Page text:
Wroten's 23 Can't Stop UW From 92-73 Loss to SD St.
Dec. 18, 2011
By Gregg Bell
SEATTLE - Lorenzo Romar's message is clear: Whether it is South Dakota State, Duke or the Dallas Mavericks, what happened Sunday should not happen. Ever.
"I don't care who we play, we don't lose like we did today at home," a terse Romar said after South Dakota State stunned lethargic Washington 92-73 eight days after UW's gritty and encouraging comeback almost beat Duke.
"It's just unacceptable. Unacceptable."
The noon tipoff seemed like it was too early for the Huskies, seeing how slow they were to defend outside shooters and how stagnant they were on offense.
South Dakota State's Nate Wolters was definitely too much for them.
Wolters scored 34 points and made 13 of 16 free throws to keep Washington from digging out of a 22-point, first-half hole. Tony Wroten's 23 points were not nearly enough for UW to avoid a humbling defeat before 9,060 stunned people at Alaska Airlines Arena.
The Huskies' school-record 32-game home winning streak against non-conference opponents ended on a day that began with Romar concerned with his team's lack of energy at the team's breakfast. The early tipoff, the body language, the fact that his players had, in the coach's words, not seen South Dakota State on SportsCenter, all worked against the Dawgs - before Wolters worked them over.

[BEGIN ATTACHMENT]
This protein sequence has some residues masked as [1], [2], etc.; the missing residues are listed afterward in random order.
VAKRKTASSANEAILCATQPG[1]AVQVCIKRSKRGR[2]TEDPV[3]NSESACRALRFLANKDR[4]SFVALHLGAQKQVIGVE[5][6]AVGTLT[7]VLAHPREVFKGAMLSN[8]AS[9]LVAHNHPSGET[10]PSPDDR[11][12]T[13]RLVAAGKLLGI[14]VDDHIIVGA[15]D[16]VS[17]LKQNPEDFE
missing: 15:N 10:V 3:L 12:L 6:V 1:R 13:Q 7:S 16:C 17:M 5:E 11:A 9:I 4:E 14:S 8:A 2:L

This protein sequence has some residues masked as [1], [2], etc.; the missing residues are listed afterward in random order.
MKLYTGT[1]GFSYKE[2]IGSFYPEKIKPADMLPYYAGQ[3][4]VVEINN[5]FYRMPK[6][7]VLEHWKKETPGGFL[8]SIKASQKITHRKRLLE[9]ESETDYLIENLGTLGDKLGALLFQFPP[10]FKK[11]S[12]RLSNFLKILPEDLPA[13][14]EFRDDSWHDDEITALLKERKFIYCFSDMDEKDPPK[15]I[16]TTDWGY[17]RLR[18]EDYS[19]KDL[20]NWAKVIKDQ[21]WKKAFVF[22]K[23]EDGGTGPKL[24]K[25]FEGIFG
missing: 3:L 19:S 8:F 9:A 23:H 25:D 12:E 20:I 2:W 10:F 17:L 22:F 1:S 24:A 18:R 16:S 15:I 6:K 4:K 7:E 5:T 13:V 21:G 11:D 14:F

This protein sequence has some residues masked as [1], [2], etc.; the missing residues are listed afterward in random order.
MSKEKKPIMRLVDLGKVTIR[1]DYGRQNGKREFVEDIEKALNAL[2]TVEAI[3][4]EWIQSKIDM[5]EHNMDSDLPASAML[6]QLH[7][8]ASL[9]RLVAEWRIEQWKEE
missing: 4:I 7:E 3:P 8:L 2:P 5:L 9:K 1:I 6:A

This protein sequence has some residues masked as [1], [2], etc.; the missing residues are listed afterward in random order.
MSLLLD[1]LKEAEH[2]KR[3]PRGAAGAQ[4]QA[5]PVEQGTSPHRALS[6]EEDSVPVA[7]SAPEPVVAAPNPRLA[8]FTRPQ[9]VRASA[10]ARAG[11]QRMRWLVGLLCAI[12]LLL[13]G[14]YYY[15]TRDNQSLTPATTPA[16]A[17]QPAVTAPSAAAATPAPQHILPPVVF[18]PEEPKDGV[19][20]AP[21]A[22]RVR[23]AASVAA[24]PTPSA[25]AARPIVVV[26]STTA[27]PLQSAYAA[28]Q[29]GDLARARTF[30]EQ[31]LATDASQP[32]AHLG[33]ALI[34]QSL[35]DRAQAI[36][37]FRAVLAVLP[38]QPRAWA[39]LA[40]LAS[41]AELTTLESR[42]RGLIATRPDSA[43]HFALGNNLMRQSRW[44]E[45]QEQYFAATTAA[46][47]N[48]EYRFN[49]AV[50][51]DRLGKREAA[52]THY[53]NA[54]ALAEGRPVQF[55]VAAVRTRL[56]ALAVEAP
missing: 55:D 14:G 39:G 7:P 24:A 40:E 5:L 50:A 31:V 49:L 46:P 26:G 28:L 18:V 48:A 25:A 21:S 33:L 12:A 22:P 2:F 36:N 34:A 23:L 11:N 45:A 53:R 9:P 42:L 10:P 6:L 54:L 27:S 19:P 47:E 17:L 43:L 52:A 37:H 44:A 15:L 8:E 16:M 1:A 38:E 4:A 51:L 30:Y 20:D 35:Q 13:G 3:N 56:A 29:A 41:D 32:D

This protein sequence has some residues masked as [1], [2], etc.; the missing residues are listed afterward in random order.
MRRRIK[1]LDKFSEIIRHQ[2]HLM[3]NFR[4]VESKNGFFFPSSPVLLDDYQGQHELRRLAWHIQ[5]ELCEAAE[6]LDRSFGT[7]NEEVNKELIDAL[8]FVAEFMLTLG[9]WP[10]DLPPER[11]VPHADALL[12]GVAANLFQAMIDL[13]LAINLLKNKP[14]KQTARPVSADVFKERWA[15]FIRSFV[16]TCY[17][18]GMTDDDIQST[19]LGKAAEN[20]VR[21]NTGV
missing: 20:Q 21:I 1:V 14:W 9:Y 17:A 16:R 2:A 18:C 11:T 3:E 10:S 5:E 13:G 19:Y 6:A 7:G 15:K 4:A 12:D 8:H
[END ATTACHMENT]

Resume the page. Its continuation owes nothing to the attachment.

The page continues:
Romar had told his players in the locker room just before tipoff of the time of being in his year as a young assistant at UCLA playing a Santa Clara team no Bruin had ever seen.
Forty minutes later in that 1995 game, some unknown guy named Steve Nash had shredded UCLA in an upset win.
"I spoke to our team before the game about a lack of energy, that we better get ready to go," Romar said after UW's first non-conference loss at home since No. 12 Pittsburgh beat the Huskies 75-74 on Dec. 8, 2007. "That was one of our issues today."
Darnell Gant had 15 points and 10 rebounds. But C.J. Wilcox was 4 for 15 from the field and leading-scorer Terrence Ross fouled out with just six points for Washington (5-5), which lost for the fifth time in seven games --and lost any progress from a last-second loss to 11th-ranked Marquette and 86-80 to No. 7 Duke last weekend in New York.
The last time Washington had lost to an unranked non-conference team at home: Dec. 14, 2002, against Eastern Washington in Romar's first season leading the Huskies.
"We didn't have the energy. We weren't talking on defense. We were not focused," said Wroten, who has scored 23, a UW freshman record-tying 27, and 23 points in his last three games. "Coach told us to watch out for it, waking up for an early game that we had to have energy,
"We just have to find a way to find energy deep down."
Their next chance is their final one before Pac-12 play begins, Thursday night at home against Cal State Northridge.
"Is this time to panic? If we are doing this against Northridge, it's time to panic," Romar said, jabbing his index finger for emphasis.
Three days of what promises to be grueling practices suggests they won't.
"We'll learn some things," was all the perturbed coach would say when asked how Monday's practice would be.